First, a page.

frequently: Every time there are enough people to fill the
gondola, it's on its way. During the summer, the tram runs
far less often and one must often wait quite a while for a ride
up or down. Despite the relative ease of access during the
winter, there is no doubt that it is much more comfortable to
work on the repeater and/or its antennas during warm
weather. At 11,000 feet, winter winds are always blowing
and the wind-chill is, well, chilling!
In addition to this UHF repeater, there are
two additional links on the site: A point-to-point link
goes south to Frisco Peak (north of Cedar City) and another link
goes north to provide connectivity to the Idaho system.
Interestingly, there is a mountain directly in the path of the
south link (Lone Peak is in the way, and it is over 200 feet
higher than Hidden Peak.) It was discovered that only
the 125cm band would work for this link (other bands were
tried!) and even though it works, signals are extremely
weak. To get the best possible signals this link uses
beams and fairly high transmit power on each end, low-noise
GaAsFET preamplifiers and low-loss 1/2 inch semi-rigid coaxial
cable. As a result of all of this effort, the path has
proven to be quite reliable.
As with any repeater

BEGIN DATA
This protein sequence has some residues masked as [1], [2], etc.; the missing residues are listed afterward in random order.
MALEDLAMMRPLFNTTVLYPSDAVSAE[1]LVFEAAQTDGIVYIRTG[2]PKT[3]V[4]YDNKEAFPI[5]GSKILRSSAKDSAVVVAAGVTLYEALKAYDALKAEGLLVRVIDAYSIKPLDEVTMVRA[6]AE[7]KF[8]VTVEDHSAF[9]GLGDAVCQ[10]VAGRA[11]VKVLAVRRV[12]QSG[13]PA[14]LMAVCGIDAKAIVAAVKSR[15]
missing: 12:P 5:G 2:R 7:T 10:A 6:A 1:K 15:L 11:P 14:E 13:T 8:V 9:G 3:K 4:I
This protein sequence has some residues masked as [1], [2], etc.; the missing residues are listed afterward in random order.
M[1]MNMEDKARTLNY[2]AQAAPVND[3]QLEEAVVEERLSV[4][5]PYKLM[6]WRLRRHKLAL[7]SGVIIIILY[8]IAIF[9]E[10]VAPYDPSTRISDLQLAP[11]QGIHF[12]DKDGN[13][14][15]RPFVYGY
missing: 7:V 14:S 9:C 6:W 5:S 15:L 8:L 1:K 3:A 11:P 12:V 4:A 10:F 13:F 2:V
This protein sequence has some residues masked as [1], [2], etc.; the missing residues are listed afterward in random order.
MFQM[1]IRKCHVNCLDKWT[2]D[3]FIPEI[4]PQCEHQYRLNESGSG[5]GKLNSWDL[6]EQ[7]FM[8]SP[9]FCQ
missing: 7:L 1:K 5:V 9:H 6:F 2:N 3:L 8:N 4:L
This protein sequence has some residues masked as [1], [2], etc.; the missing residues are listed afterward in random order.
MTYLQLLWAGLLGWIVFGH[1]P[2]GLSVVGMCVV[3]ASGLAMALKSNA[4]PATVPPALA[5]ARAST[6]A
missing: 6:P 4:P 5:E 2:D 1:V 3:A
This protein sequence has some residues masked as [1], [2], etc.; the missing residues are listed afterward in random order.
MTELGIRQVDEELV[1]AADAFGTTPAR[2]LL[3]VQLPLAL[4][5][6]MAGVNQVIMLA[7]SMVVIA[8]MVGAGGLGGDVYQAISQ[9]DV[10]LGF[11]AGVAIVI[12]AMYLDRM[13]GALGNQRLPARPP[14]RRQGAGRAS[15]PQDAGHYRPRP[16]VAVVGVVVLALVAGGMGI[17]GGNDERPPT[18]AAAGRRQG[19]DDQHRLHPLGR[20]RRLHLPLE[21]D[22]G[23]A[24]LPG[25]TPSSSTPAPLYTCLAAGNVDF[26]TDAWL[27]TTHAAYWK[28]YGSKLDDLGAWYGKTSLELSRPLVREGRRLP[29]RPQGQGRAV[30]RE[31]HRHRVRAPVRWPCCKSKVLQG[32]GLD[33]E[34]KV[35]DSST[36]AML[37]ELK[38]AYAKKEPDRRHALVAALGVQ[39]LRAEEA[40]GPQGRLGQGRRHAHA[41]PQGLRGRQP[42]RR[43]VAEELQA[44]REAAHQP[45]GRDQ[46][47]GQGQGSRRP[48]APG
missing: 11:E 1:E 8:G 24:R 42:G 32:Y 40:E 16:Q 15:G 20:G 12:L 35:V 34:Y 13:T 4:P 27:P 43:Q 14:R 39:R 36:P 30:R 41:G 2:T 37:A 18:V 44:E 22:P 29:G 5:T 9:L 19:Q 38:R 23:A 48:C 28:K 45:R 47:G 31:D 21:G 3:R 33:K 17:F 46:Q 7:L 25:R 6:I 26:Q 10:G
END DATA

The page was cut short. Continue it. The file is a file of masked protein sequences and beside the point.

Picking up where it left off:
system, failures do occur occasionally. Several
years ago, a direct lightning strike damaged/destroyed several
of the radios in the repeater system. The entire rack of
equipment had to be hauled down to the valley (to John Lloyd's
house, actually) and the repeater was, in essence,
rebuilt. More recently, a power supply failed.
This particular Motorola power supply employed a switching
regulator as part of its design and it began to buckle under
the repeater's normal load. Finally, a component failed
such that the power supply wasn't able to start up properly,
so it would shut itself down after such an unsuccessful
attempt, only to try to start again. Each time it went
through this cycle, it sent a voltage surge through the system
which eventually destroyed some on-board regulation circuitry
on several of the repeater controller's boards and the power
amplifier for the link transmitter that connects Hidden Peak
to the southern part of the state.
"How much area does the Hidden Peak repeater cover?"
Determining the coverage area of a repeater in
mountainous areas (like Utah) isn't a straightforward or
accurate process. The very best way is to simply put a
transmitter on the site in question and then see where it
covers. In the case of the Hidden Peak Repeater, there has
been 25 years of experience with its coverage abilities, so